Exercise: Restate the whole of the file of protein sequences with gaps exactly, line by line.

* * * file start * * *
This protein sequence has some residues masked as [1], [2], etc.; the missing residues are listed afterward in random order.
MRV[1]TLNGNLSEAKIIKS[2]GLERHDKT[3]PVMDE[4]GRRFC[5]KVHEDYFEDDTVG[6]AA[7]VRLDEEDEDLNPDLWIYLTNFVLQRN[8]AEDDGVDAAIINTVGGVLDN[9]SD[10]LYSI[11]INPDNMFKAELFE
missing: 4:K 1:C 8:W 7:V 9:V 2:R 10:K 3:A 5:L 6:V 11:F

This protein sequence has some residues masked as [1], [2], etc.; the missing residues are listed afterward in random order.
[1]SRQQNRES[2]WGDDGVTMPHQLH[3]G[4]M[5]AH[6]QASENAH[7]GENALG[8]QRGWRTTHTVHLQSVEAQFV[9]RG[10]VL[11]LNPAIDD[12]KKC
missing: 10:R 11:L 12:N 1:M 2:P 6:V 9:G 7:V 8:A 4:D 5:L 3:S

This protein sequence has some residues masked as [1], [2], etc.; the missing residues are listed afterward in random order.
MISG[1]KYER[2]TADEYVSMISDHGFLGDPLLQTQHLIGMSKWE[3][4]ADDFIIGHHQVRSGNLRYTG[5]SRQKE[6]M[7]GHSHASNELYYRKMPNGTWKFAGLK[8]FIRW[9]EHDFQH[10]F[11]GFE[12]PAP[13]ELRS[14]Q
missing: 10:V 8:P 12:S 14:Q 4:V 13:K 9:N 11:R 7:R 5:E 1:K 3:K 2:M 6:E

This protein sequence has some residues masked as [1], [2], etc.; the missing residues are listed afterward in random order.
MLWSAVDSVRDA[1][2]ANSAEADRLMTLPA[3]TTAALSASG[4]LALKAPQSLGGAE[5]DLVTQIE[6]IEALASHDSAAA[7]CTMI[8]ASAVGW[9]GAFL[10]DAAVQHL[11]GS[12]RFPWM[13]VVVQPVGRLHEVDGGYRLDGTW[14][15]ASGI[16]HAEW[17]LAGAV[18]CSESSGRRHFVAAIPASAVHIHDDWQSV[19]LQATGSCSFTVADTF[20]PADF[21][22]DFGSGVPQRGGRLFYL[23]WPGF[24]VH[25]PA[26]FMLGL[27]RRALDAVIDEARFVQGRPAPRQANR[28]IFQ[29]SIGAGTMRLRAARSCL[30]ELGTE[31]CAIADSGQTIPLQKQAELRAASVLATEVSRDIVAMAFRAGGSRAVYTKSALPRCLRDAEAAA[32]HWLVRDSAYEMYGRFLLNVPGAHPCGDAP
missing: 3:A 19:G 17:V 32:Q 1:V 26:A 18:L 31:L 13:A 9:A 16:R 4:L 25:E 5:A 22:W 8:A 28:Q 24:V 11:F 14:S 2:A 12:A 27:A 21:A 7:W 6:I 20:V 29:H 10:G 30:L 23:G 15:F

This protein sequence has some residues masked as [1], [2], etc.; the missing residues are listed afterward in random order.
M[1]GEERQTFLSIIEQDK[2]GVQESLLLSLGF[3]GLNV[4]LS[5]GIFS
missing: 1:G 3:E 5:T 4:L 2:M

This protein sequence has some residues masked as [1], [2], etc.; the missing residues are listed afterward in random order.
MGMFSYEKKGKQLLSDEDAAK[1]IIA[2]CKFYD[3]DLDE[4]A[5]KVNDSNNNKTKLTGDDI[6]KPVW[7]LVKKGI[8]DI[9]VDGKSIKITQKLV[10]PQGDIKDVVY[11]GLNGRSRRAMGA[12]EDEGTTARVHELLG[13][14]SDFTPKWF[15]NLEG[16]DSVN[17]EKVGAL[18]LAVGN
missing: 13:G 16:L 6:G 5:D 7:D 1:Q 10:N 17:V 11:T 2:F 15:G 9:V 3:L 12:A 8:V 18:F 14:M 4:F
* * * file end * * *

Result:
This protein sequence has some residues masked as [1], [2], etc.; the missing residues are listed afterward in random order.
MRV[1]TLNGNLSEAKIIKS[2]GLERHDKT[3]PVMDE[4]GRRFC[5]KVHEDYFEDDTVG[6]AA[7]VRLDEEDEDLNPDLWIYLTNFVLQRN[8]AEDDGVDAAIINTVGGVLDN[9]SD[10]LYSI[11]INPDNMFKAELFE
missing: 4:K 1:C 8:W 7:V 9:V 2:R 10:K 3:A 5:L 6:V 11:F

This protein sequence has some residues masked as [1], [2], etc.; the missing residues are listed afterward in random order.
[1]SRQQNRES[2]WGDDGVTMPHQLH[3]G[4]M[5]AH[6]QASENAH[7]GENALG[8]QRGWRTTHTVHLQSVEAQFV[9]RG[10]VL[11]LNPAIDD[12]KKC
missing: 10:R 11:L 12:N 1:M 2:P 6:V 9:G 7:V 8:A 4:D 5:L 3:S

This protein sequence has some residues masked as [1], [2], etc.; the missing residues are listed afterward in random order.
MISG[1]KYER[2]TADEYVSMISDHGFLGDPLLQTQHLIGMSKWE[3][4]ADDFIIGHHQVRSGNLRYTG[5]SRQKE[6]M[7]GHSHASNELYYRKMPNGTWKFAGLK[8]FIRW[9]EHDFQH[10]F[11]GFE[12]PAP[13]ELRS[14]Q
missing: 10:V 8:P 12:S 14:Q 4:V 13:K 9:N 11:R 7:R 5:E 1:K 3:K 2:M 6:E

This protein sequence has some residues masked as [1], [2], etc.; the missing residues are listed afterward in random order.
MLWSAVDSVRDA[1][2]ANSAEADRLMTLPA[3]TTAALSASG[4]LALKAPQSLGGAE[5]DLVTQIE[6]IEALASHDSAAA[7]CTMI[8]ASAVGW[9]GAFL[10]DAAVQHL[11]GS[12]RFPWM[13]VVVQPVGRLHEVDGGYRLDGTW[14][15]ASGI[16]HAEW[17]LAGAV[18]CSESSGRRHFVAAIPASAVHIHDDWQSV[19]LQATGSCSFTVADTF[20]PADF[21][22]DFGSGVPQRGGRLFYL[23]WPGF[24]VH[25]PA[26]FMLGL[27]RRALDAVIDEARFVQGRPAPRQANR[28]IFQ[29]SIGAGTMRLRAARSCL[30]ELGTE[31]CAIADSGQTIPLQKQAELRAASVLATEVSRDIVAMAFRAGGSRAVYTKSALPRCLRDAEAAA[32]HWLVRDSAYEMYGRFLLNVPGAHPCGDAP
missing: 3:A 19:G 17:V 32:Q 1:V 26:A 18:L 31:L 13:A 9:A 16:R 4:L 25:E 5:A 22:W 8:A 28:Q 24:V 11:F 14:S 2:A 12:A 27:A 21:A 7:W 6:I 20:V 29:H 10:G 30:L 23:G 15:F

This protein sequence has some residues masked as [1], [2], etc.; the missing residues are listed afterward in random order.
M[1]GEERQTFLSIIEQDK[2]GVQESLLLSLGF[3]GLNV[4]LS[5]GIFS
missing: 1:G 3:E 5:T 4:L 2:M

This protein sequence has some residues masked as [1], [2], etc.; the missing residues are listed afterward in random order.
MGMFSYEKKGKQLLSDEDAAK[1]IIA[2]CKFYD[3]DLDE[4]A[5]KVNDSNNNKTKLTGDDI[6]KPVW[7]LVKKGI[8]DI[9]VDGKSIKITQKLV[10]PQGDIKDVVY[11]GLNGRSRRAMGA[12]EDEGTTARVHELLG[13][14]SDFTPKWF[15]NLEG[16]DSVN[17]EKVGAL[18]LAVGN
missing: 13:G 16:L 6:G 5:D 7:D 1:Q 10:N 17:V 11:T 2:F 15:G 9:V 3:L 12:A 8:V 18:F 14:M 4:F